Project IT Girl

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Project IT Girl Program

Project IT Girl is a Girlstart after-school program in Austin, Texas, funded by the National Science Foundation. The program consists of 44 high school girls (16 - 17 years old) who are learning how to use technology to make a difference in the world over a three-year period.

"Python with a Purpose"

In the 2007 - 2008 school year, students were given a real-world project with a philanthropic application: develop an educational game that can be distributed to children around the world via the One Laptop per Child program. Over 90% of the girls had no programming experience before this year.

The Fall 2007 semester curriculum introduced programming concepts and the basics of Python and Pygame as participants worked on a sample educational game about littering, affectionately known as "Don't Mess with Texas" (download the sample code). When participants learned a new programming concept, they immediately applied it to the sample game individually. Each week, participants applied new concepts that increased the functionality of the game, and by the end of the semester the game included a score board, title screen, and various trash and non-trash "sprites." Girls also individually designed a unique educational game (see the game design documents). Each girl picked a learning objective for her game that most interested her, from "practice fractions" to "spread awareness of AIDS testing."

During the Spring 2008 semester, IT Girls implemented their game designs using Python, Pygame, and several resources such as Game_templates.

Participants in the IT Girl program meet once a week during the fall and spring semesters for 90 minutes in cohorts of 10 - 15 students. The total time of the program over the 2007 - 2008 school year was 91 hours, including field trips, guest speakers, and teaching programming concepts. Of that, only 30 hours was spent programming and testing the girls' individual games during the spring semester. The average participant spent about 24 hours on her game in the spring.

Game Development Resources

These resources allowed the girls to develop creative games in a short amount of time with limited programming experience:

Results

We are very proud to report that at the end of the program year, 100% of IT Girl participants, individually or in pairs, successfully designed and programmed their own unique game!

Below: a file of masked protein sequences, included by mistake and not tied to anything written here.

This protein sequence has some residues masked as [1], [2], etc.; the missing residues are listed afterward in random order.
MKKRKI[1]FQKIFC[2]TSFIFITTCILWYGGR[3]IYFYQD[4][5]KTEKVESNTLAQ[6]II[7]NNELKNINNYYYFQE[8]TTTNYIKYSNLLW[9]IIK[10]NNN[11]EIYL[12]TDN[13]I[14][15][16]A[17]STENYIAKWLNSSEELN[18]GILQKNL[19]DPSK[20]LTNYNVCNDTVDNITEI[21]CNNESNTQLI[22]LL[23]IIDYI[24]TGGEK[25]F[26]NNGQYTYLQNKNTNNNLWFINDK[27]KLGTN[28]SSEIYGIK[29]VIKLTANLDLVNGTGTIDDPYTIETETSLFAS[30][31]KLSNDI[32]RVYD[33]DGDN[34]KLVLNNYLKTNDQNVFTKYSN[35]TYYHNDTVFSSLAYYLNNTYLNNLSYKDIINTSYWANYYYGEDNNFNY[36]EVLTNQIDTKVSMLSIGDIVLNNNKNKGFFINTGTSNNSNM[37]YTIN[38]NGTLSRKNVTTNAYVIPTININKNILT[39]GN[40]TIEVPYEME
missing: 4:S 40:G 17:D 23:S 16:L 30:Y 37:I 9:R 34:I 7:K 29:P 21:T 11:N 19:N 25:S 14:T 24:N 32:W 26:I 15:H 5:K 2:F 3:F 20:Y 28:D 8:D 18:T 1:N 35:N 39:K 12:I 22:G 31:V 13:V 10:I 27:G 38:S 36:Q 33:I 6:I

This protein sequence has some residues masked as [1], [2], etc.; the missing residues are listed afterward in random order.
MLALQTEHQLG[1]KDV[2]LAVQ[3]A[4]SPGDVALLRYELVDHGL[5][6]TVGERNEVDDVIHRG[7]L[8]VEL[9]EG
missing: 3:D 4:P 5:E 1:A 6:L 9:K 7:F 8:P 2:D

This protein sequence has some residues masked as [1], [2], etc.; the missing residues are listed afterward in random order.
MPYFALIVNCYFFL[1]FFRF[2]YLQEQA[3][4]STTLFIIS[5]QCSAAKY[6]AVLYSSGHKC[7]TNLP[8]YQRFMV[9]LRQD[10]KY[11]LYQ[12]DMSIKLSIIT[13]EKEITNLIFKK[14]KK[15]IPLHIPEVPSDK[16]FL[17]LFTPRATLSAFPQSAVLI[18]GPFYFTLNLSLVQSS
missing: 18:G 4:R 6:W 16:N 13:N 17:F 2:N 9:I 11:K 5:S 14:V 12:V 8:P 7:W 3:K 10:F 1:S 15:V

Attitudinal surveys were developed to assess whether the program was successful in promoting and sustaining participants' interest in Computer Science. The following findings emerged:

  1. High school girls attracted to the IT Girl curriculum positively associate an interest in computer science with intelligence and creativity.
  2. IT Girl was successful in building participant’s confidence that they could succeed academically in Computer Science.
  3. IT Girl had a modest impact on enhancing participants’ interest in enrolling in science, math, engineering, or technology courses in high school.
  4. IT Girl was highly successful in demonstrating the applications of technology in everyday life and sustaining student interest in the IT Girl program.
  5. While external motivations were present for some participants, most girls were motivated to complete their games by intrinsic factors.
  6. More than half of the participants chose to work independently on their games, rather than in pairs.

A multiple-choice test of general programming concepts and Python syntax was created to assess the effectiveness of the IT Girl curriculum in advancing the technological knowledge of high school participants. The following findings emerged:

  1. Results showed that high school participants showed gains on all questions of general programming knowledge.
  2. Results showed that high school participants showed gains on all questions of Python programming knowledge.
  3. Participants had mixed feelings about programming after completing Year 2 of the program.

Finished Games

The following games are eligible for the XO laptop, meaning they use only materials (sounds, images, etc) in the public domain or under the Creative Commons license. Each game includes a credits.txt file with attributions for materials used. Other girls' games used copyrighted material found on the internet. All code is licensed under the GPL.

These games have NOT been tested on the XO laptop. There are many known issues in the games, including high CPU usage.

Image:AIDS Maze screenshot.jpg
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Image:Jungle Math screenshot.jpg
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Math Concentration
Image:Mayhem at the Museum screenshot.jpg
Mayhem at the Museum
Image:Musical Paint screenshot.jpg
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Save the Whales
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Stayin' Alive
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Swappin' Colors
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